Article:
UChicago Infectious Disease Specialist: What We Know About Novel Coronavirus

Assoc. Prof. Emily Landon specializes in infectious disease, and serves as medical director of antimicrobial stewardship and infection control at University of Chicago Medicine.

A contagious respiratory disease that was first detected in China in December 2019 has spread worldwide. The 2019 novel (new) coronavirus has been named SARS-CoV-2 and the disease it causes is called coronavirus disease 2019, or COVID-19.

Although health officials here and abroad are working to track and contain the growing epidemic, the Centers for Disease Control and Prevention expects widespread transmission of COVID-19 in our country. Landon responds to specific questions about COVID-19.

 

University of Chicago Transitioning to Remote Learning for Spring Quarter

Editor's note: For the latest updates on coronavirus (COVID-19), please visit coronavirusupdates.uchicago.edu.

The following message was sent March 12 to members of the UChicago community:

From: Robert J. Zimmer, President, and Ka Yee C. Lee, Provost
Subject: Transitioning to Remote Learning for Spring Quarter

The University of Chicago is defined, as it has been throughout our history, by a collective commitment to the highest aspirations and standards in research and education and all that this entails. We have a profound sense that our work instantiates the fundamental values and the intellectual life that define a great university. As a community, we now face a significant challenge with the spread of the coronavirus disease (COVID-19).

Over the past month the University and the Medical Center have been closely monitoring and responding to the evolving situation with the coronavirus disease. Our goals have been to protect the health and safety of our students, faculty and staff, to remain committed to our distinctive environment for education, research, and impact, and to be responsible participants in the collective global public health challenge.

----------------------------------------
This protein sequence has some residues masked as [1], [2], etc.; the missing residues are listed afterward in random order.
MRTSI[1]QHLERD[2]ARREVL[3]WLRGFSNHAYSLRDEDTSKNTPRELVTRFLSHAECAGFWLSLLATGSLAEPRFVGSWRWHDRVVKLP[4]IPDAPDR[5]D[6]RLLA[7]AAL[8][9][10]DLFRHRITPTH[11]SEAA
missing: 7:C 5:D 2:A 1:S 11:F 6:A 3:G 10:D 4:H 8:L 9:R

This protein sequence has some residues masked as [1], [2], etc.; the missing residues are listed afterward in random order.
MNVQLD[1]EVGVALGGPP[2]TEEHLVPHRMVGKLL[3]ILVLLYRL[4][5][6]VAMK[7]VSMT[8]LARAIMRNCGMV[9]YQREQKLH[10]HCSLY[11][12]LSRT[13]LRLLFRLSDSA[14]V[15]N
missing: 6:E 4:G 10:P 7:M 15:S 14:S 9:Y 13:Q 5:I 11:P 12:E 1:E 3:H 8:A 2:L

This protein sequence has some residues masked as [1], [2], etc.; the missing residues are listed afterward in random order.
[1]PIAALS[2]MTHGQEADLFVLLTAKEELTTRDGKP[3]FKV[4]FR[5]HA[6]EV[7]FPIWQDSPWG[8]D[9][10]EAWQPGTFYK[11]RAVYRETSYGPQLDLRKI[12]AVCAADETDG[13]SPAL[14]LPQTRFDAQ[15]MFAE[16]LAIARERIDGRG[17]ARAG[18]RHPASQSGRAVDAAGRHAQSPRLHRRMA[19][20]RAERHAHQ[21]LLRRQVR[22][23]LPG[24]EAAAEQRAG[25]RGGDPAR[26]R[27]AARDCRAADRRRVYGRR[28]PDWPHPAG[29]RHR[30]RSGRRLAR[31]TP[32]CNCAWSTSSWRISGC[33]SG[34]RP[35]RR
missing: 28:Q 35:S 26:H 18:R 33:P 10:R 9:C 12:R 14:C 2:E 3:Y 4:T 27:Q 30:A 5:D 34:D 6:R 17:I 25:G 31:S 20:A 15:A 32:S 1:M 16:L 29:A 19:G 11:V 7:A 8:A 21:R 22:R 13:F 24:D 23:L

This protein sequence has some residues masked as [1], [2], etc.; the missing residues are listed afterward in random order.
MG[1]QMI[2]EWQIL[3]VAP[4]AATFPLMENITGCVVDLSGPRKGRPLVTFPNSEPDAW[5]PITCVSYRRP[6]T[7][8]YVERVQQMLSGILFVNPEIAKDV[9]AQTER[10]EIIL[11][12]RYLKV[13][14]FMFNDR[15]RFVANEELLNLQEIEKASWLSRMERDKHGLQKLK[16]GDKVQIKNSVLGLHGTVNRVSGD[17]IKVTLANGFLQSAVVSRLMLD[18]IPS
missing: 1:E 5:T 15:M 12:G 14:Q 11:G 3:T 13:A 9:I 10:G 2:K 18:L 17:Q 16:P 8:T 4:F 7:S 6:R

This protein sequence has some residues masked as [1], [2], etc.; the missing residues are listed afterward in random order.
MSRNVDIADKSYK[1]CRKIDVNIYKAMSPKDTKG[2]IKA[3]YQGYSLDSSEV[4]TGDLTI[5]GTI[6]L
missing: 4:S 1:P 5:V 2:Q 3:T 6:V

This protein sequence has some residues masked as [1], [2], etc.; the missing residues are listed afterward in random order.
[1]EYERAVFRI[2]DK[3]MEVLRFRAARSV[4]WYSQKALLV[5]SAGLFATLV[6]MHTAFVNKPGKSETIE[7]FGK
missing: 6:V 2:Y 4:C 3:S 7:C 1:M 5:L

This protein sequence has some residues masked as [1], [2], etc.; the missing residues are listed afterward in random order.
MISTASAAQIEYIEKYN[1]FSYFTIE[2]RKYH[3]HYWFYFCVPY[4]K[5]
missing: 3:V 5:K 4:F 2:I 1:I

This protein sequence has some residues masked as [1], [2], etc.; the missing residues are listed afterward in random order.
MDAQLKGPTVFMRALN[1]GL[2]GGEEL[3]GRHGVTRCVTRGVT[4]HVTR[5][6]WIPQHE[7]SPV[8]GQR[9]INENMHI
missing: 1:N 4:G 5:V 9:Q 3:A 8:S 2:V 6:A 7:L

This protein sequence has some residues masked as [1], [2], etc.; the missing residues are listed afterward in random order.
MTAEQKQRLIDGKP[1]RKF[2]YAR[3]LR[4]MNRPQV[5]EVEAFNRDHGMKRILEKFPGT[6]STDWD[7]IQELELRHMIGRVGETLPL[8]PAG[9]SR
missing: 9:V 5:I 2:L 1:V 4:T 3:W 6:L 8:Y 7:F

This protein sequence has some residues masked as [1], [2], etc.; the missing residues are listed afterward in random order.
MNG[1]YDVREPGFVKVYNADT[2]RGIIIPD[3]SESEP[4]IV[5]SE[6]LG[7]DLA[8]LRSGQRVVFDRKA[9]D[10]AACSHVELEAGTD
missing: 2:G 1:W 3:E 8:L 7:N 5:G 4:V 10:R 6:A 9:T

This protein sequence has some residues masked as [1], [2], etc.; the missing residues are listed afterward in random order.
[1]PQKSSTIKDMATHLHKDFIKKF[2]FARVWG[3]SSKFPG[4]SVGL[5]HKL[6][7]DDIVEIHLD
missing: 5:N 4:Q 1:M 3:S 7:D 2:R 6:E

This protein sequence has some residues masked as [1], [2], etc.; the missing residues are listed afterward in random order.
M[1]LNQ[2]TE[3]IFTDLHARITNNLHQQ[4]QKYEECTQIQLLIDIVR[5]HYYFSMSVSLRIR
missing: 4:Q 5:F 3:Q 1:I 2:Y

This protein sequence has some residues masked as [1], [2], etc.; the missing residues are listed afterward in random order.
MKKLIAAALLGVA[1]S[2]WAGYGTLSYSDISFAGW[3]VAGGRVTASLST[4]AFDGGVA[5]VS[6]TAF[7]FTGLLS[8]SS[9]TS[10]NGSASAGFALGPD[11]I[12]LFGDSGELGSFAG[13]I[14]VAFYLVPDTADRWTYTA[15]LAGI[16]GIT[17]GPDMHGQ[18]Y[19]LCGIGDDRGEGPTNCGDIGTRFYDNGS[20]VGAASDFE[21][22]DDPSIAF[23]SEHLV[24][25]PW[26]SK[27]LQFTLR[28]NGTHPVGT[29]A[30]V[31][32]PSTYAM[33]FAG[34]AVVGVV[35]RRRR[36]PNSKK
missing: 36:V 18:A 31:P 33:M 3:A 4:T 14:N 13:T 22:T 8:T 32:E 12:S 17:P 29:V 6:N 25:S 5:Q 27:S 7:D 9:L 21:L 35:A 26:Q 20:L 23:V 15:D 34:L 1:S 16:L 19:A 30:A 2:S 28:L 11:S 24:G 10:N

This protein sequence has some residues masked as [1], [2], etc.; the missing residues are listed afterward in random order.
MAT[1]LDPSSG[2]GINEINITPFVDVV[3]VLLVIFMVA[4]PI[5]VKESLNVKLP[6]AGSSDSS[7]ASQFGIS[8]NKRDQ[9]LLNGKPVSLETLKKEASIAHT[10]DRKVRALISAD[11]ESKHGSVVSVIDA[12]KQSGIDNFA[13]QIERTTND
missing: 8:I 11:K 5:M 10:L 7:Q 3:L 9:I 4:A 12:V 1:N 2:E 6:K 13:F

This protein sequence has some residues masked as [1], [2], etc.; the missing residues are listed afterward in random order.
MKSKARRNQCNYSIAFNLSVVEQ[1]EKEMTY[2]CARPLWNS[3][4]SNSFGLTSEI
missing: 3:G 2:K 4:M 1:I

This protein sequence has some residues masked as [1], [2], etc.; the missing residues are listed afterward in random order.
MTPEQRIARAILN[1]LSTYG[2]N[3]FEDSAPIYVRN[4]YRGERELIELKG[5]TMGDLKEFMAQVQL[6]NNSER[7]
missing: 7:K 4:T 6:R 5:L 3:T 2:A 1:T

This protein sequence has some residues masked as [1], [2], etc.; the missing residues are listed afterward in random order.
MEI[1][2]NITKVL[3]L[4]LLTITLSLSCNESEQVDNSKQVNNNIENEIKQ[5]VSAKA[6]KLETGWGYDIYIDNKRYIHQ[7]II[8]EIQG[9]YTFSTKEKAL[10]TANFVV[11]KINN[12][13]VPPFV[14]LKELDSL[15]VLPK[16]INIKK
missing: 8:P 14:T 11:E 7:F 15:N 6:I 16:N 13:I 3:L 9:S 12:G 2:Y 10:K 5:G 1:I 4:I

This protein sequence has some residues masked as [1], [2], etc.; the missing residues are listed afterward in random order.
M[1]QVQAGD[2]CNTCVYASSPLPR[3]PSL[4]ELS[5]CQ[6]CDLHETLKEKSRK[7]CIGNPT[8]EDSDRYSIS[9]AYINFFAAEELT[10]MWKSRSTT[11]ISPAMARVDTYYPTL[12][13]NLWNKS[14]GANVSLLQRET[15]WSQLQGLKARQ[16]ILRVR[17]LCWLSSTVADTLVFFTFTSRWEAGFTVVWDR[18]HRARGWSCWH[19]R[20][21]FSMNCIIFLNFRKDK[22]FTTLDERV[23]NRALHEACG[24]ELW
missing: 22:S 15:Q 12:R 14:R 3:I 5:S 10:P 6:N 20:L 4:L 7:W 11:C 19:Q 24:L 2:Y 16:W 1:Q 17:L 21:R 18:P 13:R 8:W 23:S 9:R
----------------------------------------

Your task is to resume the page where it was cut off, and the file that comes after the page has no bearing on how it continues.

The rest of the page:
Two Humanities Faculty Members Receive NEA Creative Writing Fellowships

Ben Hoffman and Ling Ma received NEA Creative Writing Fellowships.

Ling Ma (BA’05) and Ben Hoffman are already acclaimed fiction writers. Ma received the prestigious 2018 Kirkus Prize for Fiction for her novel Severance (Farrar, Straus and Giroux, 2018), as well as the NYPL Young Lions Fiction Award and the VCU Cabell First Novelist Award. Hoffman was honored by the Chicago Tribune’s 2014 Nelson Algren Award for short fiction work for his story “This Will All Be Over Soon,” as well as a Carol Houck Smith Fellowship from the Wisconsin Institute of Creative Writing, and a Wallace Stegner Fellowship from Stanford University.

Despite these successes, Ma and Hoffman did not expect to receive the National Endowment for the Arts Creative Writing Fellowships. The competition is fierce for these NEA Fellowships of $25,000 each. Biannually, the NEA chooses only 36 Creative Writing Fellowships for prose from approximately 1,700 eligible applications. More significant after receiving NEA Fellowships, many recipients gain wider recognition, such as Anthony Doerr, Louise Erdrich, and Jennifer Egan.

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